Larry must have sensed her mood. He didn’t say a word for the rest of the trip.

  An hour later, they pulled up to the employee entrance of a sprawling facility, the salty tang of the Gulf of Mexico perceptible even this far from the ocean. Shimmers of heat rose from the pavement. After the security guard examined their badges, he beamed. “Dr. Hildebrandt? Welcome. Let me page Dan Stockton for you. He asked me to notify him when you arrived.”

  Hildi’s mind whirled. First Frank and now Dan? Last time they’d talked, Dan had been training in Alabama. Probably his idea of a romantic surprise. She tried to submerge a surfacing smile. She wanted to jump into his arms when Dan arrived. Instead, she forced herself into neutral pose. He wore a periwinkle silk shirt with coordinating tie. Always a tie, as if he could never relax.

  Larry whispered in Hildi’s ear, “Now you know why he’s earned the nickname Dandy Dan.”

  “Hildi.” Dan stepped toward her with an eager grin, glanced at Larry, and stopped in mid-stride.

  “You know him, too?” Larry’s glance bounced back and forth between them like a hyperactive tennis ball.

  Dan hesitated. “Uh, yes. We’ve met.”

  An uncomfortable silence descended. Hildi stared at the polished floor, counting the squares. She didn’t want to tell the mission commander about another relationship, especially when she couldn’t explain it herself. An on-again, off-again, long-distance relationship that was going nowhere.

  Larry cleared his throat and turned to Hildi. “Another fiancé? Have we ever been engaged?”

  Hildi laughed, relieved he didn’t ask any more questions.

  Dan smiled. “Would you rather go to your quarters first or eat?”

  Her stomach rumbled in response.

  “Perry’s Steakhouse?” Larry still eyed them with suspicion.

  “Yes, sir.” Dan spread his arms and planted his feet on the emblem emblazoned on the floor, like a barker at the circus. “Welcome to the Johnson Space Center and phase two of astronaut training.”

  2

  “I” Minus Nine Months

  Chet’s nose itched.

  He scowled as he waited forever for his new lab partner to emerge from the airlock. Hildi’s leftovers again. Francine wasn’t his idea of a perfect coworker, but the boss hadn’t given him a choice.

  “What took you so long?” he yelled as she finally entered Level 4.

  “Keep your pants on.” She glared at him through her faceplate, muttering under her breath.

  Chet clenched his jaw. Francine’s hostility could ruin a perfect morning. Must have gotten it from his sister. Well, two could play at that game. “Set up the microscope and slides in the hood,” he snapped. “I’ll get the virus.”

  “Yes, sir.”

  Chet ignored her as he maneuvered past the counters to the incubator. He extracted a rack of tiny plastic flasks containing an unknown procured by a British epidemiologist in the Congo. They contained living cells from a monkey’s kidney, tiny drops of blood from an unnamed human victim, and a nutrient bath. If John Doe died from a virus, the monkey cells would shrivel up and burst. Chet could be holding one of the deadliest diseases known to man. And it was the deadly diseases that fascinated him.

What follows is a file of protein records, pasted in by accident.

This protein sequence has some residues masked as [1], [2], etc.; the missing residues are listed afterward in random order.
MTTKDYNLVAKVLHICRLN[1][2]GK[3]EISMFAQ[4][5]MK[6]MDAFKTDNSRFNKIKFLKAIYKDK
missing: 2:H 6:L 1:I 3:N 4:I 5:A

He carried the rack and set it beside the microscope. He placed one of the flasks under the scope, leaving the cap in place, then stared into the eyepieces until he got a clear look at the living cells. The virus itself, of course, would be too small to see.

  Francine took test tubes to another safety hood.

  “Careful with that. And handle those slides with tweezers.”

  “I know the protocol.” Her back blocked Chet’s view of her work. Probably deliberate. His blood pressure rose. If she did her job, she’d extract droplets of the unknown with a pipette and place them on slides. But he couldn’t do his job of supervision with her antagonism.

  Chet performed a day’s detective work with no conclusive evidence that John Doe died from a virus. He huffed. Most viruses came, mutated, and went. Sometimes they killed people. But most of them were small potatoes compared to Ebola. Get exposed to that, and you could kiss the world good-bye in hours, not days. And no one knew where it came from. Now that was a mystery worth solving, not this stupid name-that-virus game.

  He stood and stretched, checking the chest zipper of his suit again. He’d heard through the grapevine about Francine’s zipper episode. He glanced at her to check her suit seals, but she bent over her work, still not finished. What a slug. He had better things to do than supervise a minion.

  Time to check the monkeys.

  Chet stepped down a corridor into another room lined floor to ceiling with stainless-steel wire cages. Most were empty, but a few contained rhesus monkeys, their screeching muted by the rush of air in Chet’s ears. The monkeys raced back and forth in their cages, eyes staring at him from furless pink faces. They recognized him even through his faceplate. Eager paws reached through the bars for treats. The dominant male displayed his boredom and yawned, exposing wicked canine fangs.

  Chet grinned as he grabbed fruit-flavored cereal bits from a box and held out his hand to the male. The monkey plucked the bits from his open palm, crammed them into his mouth, and held out his paw for more.